LSU Lab School has hired the founding principal of its crosstown sister institution, Mayfair Lab School, to oversee elementary grades.
Turmoil at the top of the prestigious LSU Lab School has shifted to court after its former elementary principal sued university officials, cla…
LSU Lab announced the hiring of Christa Bordelon Leon, principal of Mayfair Lab since it opened in 2013, late Thursday in an email to parents. She replaces Myra Broussard, who was recently demoted after 11 years as elementary principal; Broussard filed suit earlier this month against LSU, seeking damages.
Leon submitted her resignation to the East Baton Rouge Parish school system on July 15 and started working a week later at LSU Lab School, which is on the LSU campus at 45 Dalrymple Drive. The school has scheduled a parent meet-and-greet with Leon on Aug. 1.
Replacing Leon at Mayfair Lab is the school’s assistant principal, Jessica Mitchell. Mitchell was among a group of applicants interviewed earlier this week by a panel of school system administrators and parents with Superintendent Warren Drake making the final call.
"The outpouring of support that I have had from our families and faculty at Mayfair through this process of becoming principal has inspired me and shown me more than ever that this is my family," Mitchell said via email. "Together we will continue to advance our academics and expand opportunities for students, as well as continue growing our sports program, and environmental efforts."
Mitchell has served as Mayfair’s assistant principal since 2016, coming there after a stint as dean of students at Glasgow Middle.
LSU Lab School was formed more than a century ago as a laboratory for LSU students training to become teachers. The school has evolved into one of the state’s highest-performing public schools, with an A letter grade and about 1,500 students in grades kindergarten to 12. Unusual for a public school, students are charged tuition to attend. It is independent of the parish school system.
In 2013, LSU extended the franchise with the launch of Mayfair Lab, on the campus of the former elementary school at 9880 Hyacinth Ave. As part of its partnership with East Baton Rouge, the new school was organized as a selective magnet school, beginning with grades kindergarten to 3. It quickly earned an A letter grade, which it has kept ever since even as it has added grades. It’s now a K-8 school with about 430 students and is set to be rebuilt in 2025 at a cost of $30.1 million.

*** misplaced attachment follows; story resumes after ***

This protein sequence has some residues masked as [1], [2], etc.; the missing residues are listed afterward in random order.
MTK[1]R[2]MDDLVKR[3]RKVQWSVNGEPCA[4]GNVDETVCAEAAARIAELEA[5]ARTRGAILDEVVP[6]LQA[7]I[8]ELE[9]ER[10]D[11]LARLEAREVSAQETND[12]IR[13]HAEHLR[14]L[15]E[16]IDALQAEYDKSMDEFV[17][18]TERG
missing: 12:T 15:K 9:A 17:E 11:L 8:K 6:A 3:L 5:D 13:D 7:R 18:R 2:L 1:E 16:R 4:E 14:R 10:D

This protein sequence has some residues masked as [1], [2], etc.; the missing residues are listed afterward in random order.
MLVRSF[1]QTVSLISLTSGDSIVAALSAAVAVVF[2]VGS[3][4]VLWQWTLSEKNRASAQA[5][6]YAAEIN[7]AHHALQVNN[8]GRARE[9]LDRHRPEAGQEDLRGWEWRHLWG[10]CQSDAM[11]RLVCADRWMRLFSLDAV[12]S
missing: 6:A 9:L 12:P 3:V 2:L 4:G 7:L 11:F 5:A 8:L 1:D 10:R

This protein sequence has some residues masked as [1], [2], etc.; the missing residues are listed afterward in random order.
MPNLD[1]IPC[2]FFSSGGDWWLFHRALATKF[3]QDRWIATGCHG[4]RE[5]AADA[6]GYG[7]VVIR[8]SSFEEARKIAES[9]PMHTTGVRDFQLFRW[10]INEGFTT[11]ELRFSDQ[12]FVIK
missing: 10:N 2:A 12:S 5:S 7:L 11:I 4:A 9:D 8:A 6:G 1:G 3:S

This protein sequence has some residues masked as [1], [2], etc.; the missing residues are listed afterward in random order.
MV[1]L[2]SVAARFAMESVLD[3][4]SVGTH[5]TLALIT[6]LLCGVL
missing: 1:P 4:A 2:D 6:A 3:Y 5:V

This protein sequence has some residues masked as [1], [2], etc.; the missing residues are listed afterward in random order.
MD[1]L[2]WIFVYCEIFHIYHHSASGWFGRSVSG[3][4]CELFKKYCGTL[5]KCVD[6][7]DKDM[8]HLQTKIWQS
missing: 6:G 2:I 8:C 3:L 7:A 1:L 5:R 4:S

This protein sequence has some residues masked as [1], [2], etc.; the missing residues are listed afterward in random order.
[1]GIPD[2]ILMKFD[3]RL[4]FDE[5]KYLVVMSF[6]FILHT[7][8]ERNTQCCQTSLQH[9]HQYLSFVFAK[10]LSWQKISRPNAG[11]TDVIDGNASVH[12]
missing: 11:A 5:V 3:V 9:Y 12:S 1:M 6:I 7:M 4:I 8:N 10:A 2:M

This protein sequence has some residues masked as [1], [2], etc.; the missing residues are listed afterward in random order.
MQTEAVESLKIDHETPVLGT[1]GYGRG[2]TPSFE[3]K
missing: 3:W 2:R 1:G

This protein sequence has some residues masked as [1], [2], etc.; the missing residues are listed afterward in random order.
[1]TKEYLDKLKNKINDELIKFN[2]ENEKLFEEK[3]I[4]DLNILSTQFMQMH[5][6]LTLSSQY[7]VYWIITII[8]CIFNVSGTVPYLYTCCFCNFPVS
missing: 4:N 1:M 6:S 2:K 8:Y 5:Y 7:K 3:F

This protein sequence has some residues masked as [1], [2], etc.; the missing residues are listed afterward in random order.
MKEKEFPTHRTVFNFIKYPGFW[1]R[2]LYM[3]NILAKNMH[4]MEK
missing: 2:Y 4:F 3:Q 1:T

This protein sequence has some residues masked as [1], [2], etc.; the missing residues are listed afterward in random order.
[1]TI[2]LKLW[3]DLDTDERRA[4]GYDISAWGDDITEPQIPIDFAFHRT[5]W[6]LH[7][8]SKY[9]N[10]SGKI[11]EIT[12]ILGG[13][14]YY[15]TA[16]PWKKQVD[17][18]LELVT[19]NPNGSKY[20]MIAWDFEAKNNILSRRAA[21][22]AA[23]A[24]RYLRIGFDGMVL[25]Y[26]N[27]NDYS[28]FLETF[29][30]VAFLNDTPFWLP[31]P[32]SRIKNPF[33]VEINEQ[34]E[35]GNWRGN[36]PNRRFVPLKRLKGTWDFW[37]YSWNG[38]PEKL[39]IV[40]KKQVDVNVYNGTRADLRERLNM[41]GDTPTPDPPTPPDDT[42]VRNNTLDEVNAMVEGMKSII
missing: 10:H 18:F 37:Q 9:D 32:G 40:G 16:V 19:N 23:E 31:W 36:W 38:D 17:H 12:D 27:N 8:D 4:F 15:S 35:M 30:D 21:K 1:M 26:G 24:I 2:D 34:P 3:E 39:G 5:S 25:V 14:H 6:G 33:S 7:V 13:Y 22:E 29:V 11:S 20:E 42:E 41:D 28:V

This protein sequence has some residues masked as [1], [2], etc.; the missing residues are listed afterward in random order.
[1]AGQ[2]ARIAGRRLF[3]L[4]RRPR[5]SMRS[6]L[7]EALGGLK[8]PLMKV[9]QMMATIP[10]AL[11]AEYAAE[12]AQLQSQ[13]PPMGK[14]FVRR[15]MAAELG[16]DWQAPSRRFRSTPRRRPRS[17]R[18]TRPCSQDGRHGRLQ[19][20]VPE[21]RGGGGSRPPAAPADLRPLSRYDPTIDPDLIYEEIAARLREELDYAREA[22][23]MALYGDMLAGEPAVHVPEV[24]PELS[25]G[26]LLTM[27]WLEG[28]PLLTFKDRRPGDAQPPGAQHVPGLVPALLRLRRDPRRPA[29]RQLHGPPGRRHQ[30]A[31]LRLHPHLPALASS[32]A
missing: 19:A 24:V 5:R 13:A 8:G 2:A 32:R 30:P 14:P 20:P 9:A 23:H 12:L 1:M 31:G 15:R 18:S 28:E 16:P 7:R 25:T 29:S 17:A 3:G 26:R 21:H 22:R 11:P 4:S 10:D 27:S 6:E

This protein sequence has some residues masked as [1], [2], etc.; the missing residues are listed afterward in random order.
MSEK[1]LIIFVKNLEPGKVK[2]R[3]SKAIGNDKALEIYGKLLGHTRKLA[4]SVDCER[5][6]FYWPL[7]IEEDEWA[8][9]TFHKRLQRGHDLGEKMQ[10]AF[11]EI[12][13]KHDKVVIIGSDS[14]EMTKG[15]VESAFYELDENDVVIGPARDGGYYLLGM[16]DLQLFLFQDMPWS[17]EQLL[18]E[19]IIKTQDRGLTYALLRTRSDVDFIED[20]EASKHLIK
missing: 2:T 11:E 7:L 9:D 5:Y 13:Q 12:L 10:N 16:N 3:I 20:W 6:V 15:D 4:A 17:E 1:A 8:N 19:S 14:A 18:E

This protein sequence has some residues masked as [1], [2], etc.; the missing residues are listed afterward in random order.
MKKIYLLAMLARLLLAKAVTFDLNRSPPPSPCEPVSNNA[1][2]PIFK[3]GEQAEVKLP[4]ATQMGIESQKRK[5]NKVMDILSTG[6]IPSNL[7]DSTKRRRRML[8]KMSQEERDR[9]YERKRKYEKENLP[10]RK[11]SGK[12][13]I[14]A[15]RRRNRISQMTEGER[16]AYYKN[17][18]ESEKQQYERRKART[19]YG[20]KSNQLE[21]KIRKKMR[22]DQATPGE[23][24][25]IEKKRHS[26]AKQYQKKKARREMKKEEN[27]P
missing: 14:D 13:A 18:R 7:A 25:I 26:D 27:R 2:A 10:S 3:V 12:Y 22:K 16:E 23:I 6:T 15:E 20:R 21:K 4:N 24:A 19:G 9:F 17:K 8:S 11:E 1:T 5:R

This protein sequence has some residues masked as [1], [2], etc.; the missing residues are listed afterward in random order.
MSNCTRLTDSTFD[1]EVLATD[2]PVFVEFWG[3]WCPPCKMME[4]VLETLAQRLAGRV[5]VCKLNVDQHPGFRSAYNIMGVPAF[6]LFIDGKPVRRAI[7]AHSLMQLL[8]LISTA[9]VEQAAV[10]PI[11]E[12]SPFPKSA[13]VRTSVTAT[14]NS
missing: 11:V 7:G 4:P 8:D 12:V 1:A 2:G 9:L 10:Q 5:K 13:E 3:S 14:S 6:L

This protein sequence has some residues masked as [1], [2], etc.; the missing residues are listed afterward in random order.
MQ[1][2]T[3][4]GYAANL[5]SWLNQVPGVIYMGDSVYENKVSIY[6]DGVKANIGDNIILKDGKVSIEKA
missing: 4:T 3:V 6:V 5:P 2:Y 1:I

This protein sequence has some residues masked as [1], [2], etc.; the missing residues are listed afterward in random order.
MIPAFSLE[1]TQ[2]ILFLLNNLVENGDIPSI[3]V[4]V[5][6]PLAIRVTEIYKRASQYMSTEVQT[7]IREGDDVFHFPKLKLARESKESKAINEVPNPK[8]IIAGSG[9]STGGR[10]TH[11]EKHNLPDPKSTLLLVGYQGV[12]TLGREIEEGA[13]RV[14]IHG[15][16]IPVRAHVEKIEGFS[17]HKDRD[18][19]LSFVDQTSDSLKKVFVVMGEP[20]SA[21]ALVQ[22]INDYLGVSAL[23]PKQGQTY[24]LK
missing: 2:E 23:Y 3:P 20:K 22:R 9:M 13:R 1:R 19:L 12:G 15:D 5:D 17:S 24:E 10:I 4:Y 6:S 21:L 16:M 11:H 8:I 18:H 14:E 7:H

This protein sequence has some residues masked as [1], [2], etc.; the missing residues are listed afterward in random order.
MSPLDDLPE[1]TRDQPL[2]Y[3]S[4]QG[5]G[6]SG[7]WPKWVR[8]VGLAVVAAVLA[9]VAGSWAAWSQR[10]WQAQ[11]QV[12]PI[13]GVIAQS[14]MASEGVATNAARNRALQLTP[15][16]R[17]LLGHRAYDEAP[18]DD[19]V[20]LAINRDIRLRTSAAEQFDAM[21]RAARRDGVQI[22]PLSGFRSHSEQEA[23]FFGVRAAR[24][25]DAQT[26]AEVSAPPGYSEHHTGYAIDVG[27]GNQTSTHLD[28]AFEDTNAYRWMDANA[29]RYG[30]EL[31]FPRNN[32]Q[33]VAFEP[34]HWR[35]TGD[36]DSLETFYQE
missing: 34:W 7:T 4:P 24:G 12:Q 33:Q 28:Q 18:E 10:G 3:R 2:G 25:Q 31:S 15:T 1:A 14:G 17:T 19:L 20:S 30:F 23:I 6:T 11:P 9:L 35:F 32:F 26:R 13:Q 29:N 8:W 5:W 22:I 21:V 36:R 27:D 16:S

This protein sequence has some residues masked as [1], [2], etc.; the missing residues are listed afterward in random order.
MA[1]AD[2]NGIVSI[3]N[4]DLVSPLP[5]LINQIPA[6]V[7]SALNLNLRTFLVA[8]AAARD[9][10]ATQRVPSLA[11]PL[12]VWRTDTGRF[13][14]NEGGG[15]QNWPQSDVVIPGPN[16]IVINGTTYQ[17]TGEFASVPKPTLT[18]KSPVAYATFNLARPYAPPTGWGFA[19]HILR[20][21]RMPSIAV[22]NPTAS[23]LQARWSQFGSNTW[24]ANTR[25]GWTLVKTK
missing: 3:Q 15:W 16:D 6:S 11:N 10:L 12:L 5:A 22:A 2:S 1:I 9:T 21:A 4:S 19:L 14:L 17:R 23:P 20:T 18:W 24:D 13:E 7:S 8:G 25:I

During Leon’s tenure, Mayfair Lab also has been recognized as a magnet school of distinction and in 2017 earned a Green Ribbon award from the federal government for its focus on environmental education.
Leon has 15 years of experience as a principal, including a long tenure as principal of Twin Oaks Elementary in Baton Rouge. Before that, she was an assistant principal at Northeast Elementary in Pride. She has a bachelor’s of science degree in education from LSU and a master’s degree in education from Southeastern Louisiana University in Hammond.
Attempts to reach Leon for comment Friday were unsuccessful.
Leon arrives amid leadership turmoil at LSU Lab School.
Her predecessor, Broussard, claims LSU defamed her when it accused her and another top administrator of trying to pocket money from an after-school program and potentially violating university policy. Broussard's suit also names as defendants LSU and two administrators — Amy Westbrook, superintendent of the lab school, and Roland Mitchell, interim dean for the College of Human Sciences & Education, which oversees the Lab School.
Longtime LSU Lab School administrator Frank Rusciano, who co-ran the after-school program with Broussard, has been on paid leave since January and his status remains in limbo.
LSU in June referred Rusciano's case, which includes other accusations unrelated to the after-school program, to the Louisiana Board of Ethics for an advisory opinion.
A newly released audit alleges top administrators at LSU Lab School started a private company so they could pick up additional money from an a…
Both Broussard and Rusciano were named in a state audit, released in March and covered in news reports, alleging they were creating a private company so they could pick up additional money from an after-school program for students at the prominent Baton Rouge school, running afoul of university policy.